An Easy Way to Drive SKO Participation and Success
Categories: Sales Kickoff
In the flurry of SKO planning, it’s easy to get bogged down on the details. You and your enablement team are making a slew of decisions — who’s presenting, where are you doing it, what’s the agenda, etc. While those details are important to your overall success, don’t lose focus on your most important asset, your salespeople.
Keep the focus on your salespeople by making your SKO meaningful to each and every one of them. Tailor your event in a way that will be impactful to your entire sales organization, leaving them motivated and prepared to hit KPIs and achieve company growth goals. Drive SKO participation and success with the three I’s. Keep your salespeople (1) informed of the SKO plan, (2) included in its development and (3) in control of executing after it’s over. Here’s how to make it happen.
1. Inform your team of the company's strategy and their role in it.
The SKO is your opportunity to articulate what’s expected of your salespeople next year and how you’re going to help them get there. With likely aggressive growth goals for next year, put in a concerted effort now to keep your top performers engaged during your SKO and beyond. Use that moment in time, where you have your team’s full attention, to inform them of:
- The direction your company is headed.
- How it will impact your salespeople, including what changes to expect and how they may need to adjust their sales rhythm.
- What’s in it for your salespeople, long-term. What are the positive business outcomes they will receive by executing against your strategy?
- Your plan to help your salespeople succeed next year.
Once your salespeople are informed of changes, expected goals and potential outcomes, they’ll better understand the “why” of the event and be more likely to participate in what's being asked of them.
2. Include your team in the sales initiative.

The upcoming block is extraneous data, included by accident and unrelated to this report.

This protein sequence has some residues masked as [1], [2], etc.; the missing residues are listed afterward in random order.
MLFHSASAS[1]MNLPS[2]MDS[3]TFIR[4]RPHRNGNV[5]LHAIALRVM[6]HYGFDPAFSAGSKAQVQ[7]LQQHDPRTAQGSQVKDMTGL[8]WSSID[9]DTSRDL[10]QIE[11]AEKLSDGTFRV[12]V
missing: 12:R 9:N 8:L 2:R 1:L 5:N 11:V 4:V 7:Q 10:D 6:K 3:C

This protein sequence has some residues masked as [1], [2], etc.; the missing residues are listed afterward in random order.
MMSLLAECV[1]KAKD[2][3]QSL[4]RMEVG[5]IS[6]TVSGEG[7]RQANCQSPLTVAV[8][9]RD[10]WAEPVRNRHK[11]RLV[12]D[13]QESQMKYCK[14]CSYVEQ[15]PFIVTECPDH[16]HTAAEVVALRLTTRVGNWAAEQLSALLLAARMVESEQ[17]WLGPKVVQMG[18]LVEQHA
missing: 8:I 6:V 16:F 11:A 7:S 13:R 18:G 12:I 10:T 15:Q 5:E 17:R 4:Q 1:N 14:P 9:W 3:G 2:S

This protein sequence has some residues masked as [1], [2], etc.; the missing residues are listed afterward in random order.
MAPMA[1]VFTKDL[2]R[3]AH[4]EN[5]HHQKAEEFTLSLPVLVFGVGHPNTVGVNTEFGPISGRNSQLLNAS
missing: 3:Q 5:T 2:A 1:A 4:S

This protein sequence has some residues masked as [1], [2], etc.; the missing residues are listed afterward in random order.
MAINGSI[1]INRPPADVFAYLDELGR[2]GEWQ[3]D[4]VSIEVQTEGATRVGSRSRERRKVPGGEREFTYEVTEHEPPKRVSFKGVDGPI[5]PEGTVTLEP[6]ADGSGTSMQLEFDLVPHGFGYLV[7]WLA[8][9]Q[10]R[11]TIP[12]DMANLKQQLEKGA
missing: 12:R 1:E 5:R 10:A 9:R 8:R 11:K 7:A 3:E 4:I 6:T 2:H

You may know where you’re seeing execution gaps across your sales organization, but it isn’t always easy to pinpoint what your team needs to overcome those challenges. Where are your sales teams getting stuck? What skills, capabilities, knowledge, can you provide to help them overcome their execution challenges? Leverage your people for relevant and accurate answers to these questions. Include them in the planning. Let the SKO planning happen with them, instead of to them.
Work with your managers to identify what they need to improve seller skill sets and overcome execution challenges. Have your managers poll their salespeople and report back on where reps, account teams, BDRs/SDRs are getting stuck. Are there internal bottlenecks that you were not aware of? Are they getting stalled in deals that they don’t belong in? Are they constantly being delegated down to low-level technical buyers or losing to specific competition again and again? Use their insights as you design your SKO and develop the strategy for how you’re going to equip your sales organization to succeed next year. Once you have their insights, build your strategy accordingly and align it to your SKO deliverables, activities and presentations.
3. Make sure they’re in control of how to execute moving forward.
If you want your salespeople to execute against your strategy for next year, what you roll out at your SKO needs to be relevant to your salespeople’s daily activities. Put your salespeople in control of their success. Give them what they need to execute after the event.
Here are a few best practices:
- Avoid developing content that’s too theoretical for your sales team to use on live deals.
- Avoid investing heavily into tools that your team won't see the value in using.
- Prioritize resources wisely, on deliverables that your team will actually use to make an impact on their deals.
- Equip your managers with actionable ways to drive long-term accountability.
Execute an Impactful SKO
You need time to execute an impactful SKO. Get your people’s input early so you can align your SKO agenda, deliverables and activities accordingly. We’ve got sales kickoff resources and timely best practices that will help you start moving in the right direction. Use them as you work to develop a motivating SKO that moves the needle.